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I don't seem to have seen any explicit generators for the principal congruence subgroups of $SL(n, \mathbb{Z}),$ for $n>2,$ although it is known (Sury+Venkataramana) is that the number of generators is bounded independently of the modulus. It is certainly possible to write a program to generate the generators (since the subgroup is given as a kernel of a map to a finite group, if we fix a generating set, the kernel is generated by the loops in the induced Cayley graph of the image group), but this seems painful (and will probably produce really awful generating sets without much further work).

For the self-proclaimed obtuse The question is: is there a known way to produce, given $n, p,$ a generating set of the level $p$ principal congruence subgroup in $SL(n, \mathbb{Z}).$ Particularly a nice, small generating set.

EDIT The Sury and Venkataramana paper is actually available for free. and having overcome my laziness somewhat, I see that they do actually construct a generating set using an idea somewhat related to @Andy's, but the generating set is quite large. Since $SL(n, \mathbb{Z})$ itself can be generated by three elements, one is tempted to make a rash conjecture that the minimal size of a generating set of $\Gamma_n(p)$ (with the obvious notation) is bounded independently of $n$ and $p.$ BUT (EDIT), as pointed out by @Andy Putman in his answer and his comment, this would be rash indeed, since the rank of the abelianization of $\Gamma_n(p)$ is $n^2-1.$

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Why on earth did someone vote to close? This is a perfectly good question... –  Andy Putman Sep 25 '11 at 21:35
    
By the way, you might be interested in the following question I asked a while ago : mathoverflow.net/questions/2757/… –  Andy Putman Sep 25 '11 at 22:15
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@Andy: I think someone had put a close vote, because previously the question did not have a "for the self-proclaimed obtuse" response that actually states what the question is! –  Suvrit Sep 26 '11 at 7:27
    
As I discussed in my answer, the rank of the abelianization of $\Gamma_n(p)$ is $n^2-1$, so any generating set must have size at least $n^2-1$. –  Andy Putman Sep 26 '11 at 14:00
    
@Andy: Oops, did not process that part. –  Igor Rivin Sep 26 '11 at 14:10

1 Answer 1

I'm pretty sure that no such explicit generating set exists in the literature. However, at some point I spent some time thinking about this and I have a conjectural generating set.

Normal generators. Let $\Gamma_n$ denote $SL_n(\mathbb{Z})$ and let $\Gamma_n(p)$ denote the level $p$ congruence subgroup of $\Gamma_n$. For $1 \leq i,j \leq n$ such that $i \neq j$, let $e_{ij}$ be the $(i,j)$-elementary matrix. Define $S = \{e_{ij}\ |\ 1 \leq i,j \leq n, i \neq j\}$ and $S(p) = \{e_{ij}^p\ |\ 1 \leq i,j \leq n, i \neq j\}$. Clearly we have $S(p) \subset \Gamma_n(p)$. Moreover, the proof of the congruence subgroup theorem (by Mennicke and Serre) shows that $\Gamma_n(p)$ is the normal closure in $\Gamma_n$ of the subgroup generated by $S(p)$.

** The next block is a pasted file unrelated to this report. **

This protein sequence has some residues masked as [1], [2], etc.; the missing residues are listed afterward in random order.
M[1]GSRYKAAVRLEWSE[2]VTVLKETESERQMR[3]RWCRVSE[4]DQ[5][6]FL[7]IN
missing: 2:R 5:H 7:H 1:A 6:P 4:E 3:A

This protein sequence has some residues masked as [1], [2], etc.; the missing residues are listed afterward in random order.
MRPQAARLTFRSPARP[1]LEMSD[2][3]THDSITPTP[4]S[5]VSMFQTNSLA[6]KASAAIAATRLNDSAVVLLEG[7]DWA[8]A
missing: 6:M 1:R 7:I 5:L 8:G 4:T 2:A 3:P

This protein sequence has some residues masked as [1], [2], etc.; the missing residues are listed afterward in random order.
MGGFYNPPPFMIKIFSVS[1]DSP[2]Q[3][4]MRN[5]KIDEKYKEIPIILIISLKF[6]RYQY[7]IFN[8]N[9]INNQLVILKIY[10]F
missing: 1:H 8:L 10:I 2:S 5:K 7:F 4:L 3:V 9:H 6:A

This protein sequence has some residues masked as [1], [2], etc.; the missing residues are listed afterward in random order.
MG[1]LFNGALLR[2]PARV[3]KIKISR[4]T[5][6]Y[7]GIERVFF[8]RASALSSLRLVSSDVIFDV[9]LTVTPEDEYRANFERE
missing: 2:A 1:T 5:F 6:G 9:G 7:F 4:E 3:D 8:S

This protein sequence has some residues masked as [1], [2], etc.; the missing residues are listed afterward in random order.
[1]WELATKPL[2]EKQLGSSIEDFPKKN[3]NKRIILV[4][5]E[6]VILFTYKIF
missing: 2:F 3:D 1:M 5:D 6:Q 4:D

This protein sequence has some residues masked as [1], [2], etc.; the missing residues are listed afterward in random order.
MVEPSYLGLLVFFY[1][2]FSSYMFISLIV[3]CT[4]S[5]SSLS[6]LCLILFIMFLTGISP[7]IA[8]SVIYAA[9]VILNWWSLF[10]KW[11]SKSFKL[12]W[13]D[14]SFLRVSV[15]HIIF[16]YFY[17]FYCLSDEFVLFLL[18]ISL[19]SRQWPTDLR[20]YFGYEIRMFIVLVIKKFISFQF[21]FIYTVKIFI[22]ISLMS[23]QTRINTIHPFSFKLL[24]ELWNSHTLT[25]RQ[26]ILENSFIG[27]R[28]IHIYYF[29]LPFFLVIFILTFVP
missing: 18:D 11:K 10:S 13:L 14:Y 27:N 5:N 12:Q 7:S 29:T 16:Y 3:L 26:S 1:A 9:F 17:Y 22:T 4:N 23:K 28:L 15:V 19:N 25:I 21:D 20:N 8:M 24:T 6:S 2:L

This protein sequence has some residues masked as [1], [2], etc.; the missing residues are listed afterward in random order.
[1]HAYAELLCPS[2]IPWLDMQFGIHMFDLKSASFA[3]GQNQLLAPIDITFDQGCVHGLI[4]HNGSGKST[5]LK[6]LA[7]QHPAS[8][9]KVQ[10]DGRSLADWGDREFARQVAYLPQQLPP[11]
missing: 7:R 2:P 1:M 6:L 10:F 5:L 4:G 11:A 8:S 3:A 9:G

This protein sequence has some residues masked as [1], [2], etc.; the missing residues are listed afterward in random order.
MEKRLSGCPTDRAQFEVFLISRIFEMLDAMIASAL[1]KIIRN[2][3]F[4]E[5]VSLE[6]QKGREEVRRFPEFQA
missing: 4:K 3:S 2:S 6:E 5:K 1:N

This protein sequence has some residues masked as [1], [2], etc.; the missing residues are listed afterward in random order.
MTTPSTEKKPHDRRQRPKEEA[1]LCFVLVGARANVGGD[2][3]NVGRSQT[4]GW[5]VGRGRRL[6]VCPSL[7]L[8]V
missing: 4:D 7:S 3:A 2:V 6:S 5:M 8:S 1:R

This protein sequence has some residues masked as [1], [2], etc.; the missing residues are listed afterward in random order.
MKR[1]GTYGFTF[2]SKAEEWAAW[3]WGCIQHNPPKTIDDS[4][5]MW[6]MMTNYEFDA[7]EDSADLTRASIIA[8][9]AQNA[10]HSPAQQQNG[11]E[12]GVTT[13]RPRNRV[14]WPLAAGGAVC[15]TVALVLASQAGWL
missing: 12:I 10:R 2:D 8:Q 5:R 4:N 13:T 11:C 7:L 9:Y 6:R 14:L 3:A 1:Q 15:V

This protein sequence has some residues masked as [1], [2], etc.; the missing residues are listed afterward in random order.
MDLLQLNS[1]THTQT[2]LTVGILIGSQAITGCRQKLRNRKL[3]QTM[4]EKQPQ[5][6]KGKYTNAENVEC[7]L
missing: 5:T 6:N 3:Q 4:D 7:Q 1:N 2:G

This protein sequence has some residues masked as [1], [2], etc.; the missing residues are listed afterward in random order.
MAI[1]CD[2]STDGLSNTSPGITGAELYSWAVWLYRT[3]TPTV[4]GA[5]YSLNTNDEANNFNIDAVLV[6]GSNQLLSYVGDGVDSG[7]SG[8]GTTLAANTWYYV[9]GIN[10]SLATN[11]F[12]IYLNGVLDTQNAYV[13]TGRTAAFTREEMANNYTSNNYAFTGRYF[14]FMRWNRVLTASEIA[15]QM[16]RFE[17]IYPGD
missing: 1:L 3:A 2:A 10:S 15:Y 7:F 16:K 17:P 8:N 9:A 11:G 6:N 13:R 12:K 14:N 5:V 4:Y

Abelianization of congruence subgroup. However, $S(p)$ does not generate $\Gamma_n(p)$. This follows from the computation of the abelianization of $\Gamma_n(p)$ by Lee and Szczarba. Briefly, they defined a homomorphism $$\phi : \Gamma_n(p) \rightarrow \mathfrak{sl}_n(\mathbb{Z}/p).$$ Here $\mathfrak{sl}_n(\mathbb{Z}/p)$ is the abelian group of $n \times n$ matrices of trace $0$ with entries in $\mathbb{Z}/p$. The definition of $\phi$ is as follows. An element of $\Gamma_n(p)$ is of the form $1 + p A$ for some matrix $A$. Define $\phi(1+pA) = A$ modulo $p$. It is easy to see that the trace of $A$ mod $p$ is $0$. Moreover, this map is a homomorphism due to the identity $$(1+pA)(1+pB) = 1+p(A+B)+p^2 AB.$$ Lee and Szczarba proved two things about $\phi$.

  1. They proved that $\phi$ is surjective. I'll say more about this below.
  2. They proved that the kernel of $\phi$ (which, by the way, is clearly $\Gamma_n(p^2)$) is the whole commutator subgroup of $\Gamma_n(p)$ for $n \geq 3$.

This implies that the abelianization of $\Gamma_n(p)$ is $\mathfrak{sl}_n(\mathbb{Z}/p)$.

They only normally generate. Now, above I claimed that $S(p)$ does not generate $\Gamma_n(p)$. If $G$ is the subgroup generated by $S(p)$, it is easy to see that $\phi(G)$ is exactly the group of matrices whose diagonals are $0$. The problem thus is that you don't get the diagonal matrices.

Hitting the diagonal. We thus need generators that hit the diagonal matrices. For $1 \leq i < n$, let $f_i$ be the result of inserting the $2 \times 2$ matrix $\left( \begin{array}{ll} 1+p & -p \\ p & 1-p\\ \end{array} \right)$ into the $n \times n$ identity matrix with the upper left at position $(i,i)$. Define $T = \{f_i\ |\ 1 \leq i < n\}$. I conjecture that $S(p) \cup T$ generates $\Gamma_n(p)$. Here is my evidence for this.

  1. Let $H$ be the subgroup generated by $S(p) \cup T$. Then $\phi(H)$ is all of $\mathfrak{sl}_n(\mathbb{Z}/p)$.

  2. I can prove this by hand for $p=2$ and $p=3$.

Conjectural proof sketch. My proof for $p=2$ and $p=3$ should work in general, so let me briefly describe it. By the congruence subgroup property business discussed above, the normal closure in $\Gamma_n$ of $H$ is $\Gamma_n(p)$. To prove that $H = \Gamma_n(p)$, therefore, it is enough to prove that $H$ is normal. To do this, it is enough prove the following. Let $e_{ij} \in S$ be an elementary matrix (a generator for $\Gamma_n$). Then for $s \in S(p) \cup T$, it is enough to prove that $e_{ij} s e_{ij}^{-1}$ and $e_{ij}^{-1} s e_{ij}$ can be written as words in $S(p) \cup T$. For $p=2$ and $p=3$, this is fairly easy, but I haven't managed to do the computations for higher $p$.

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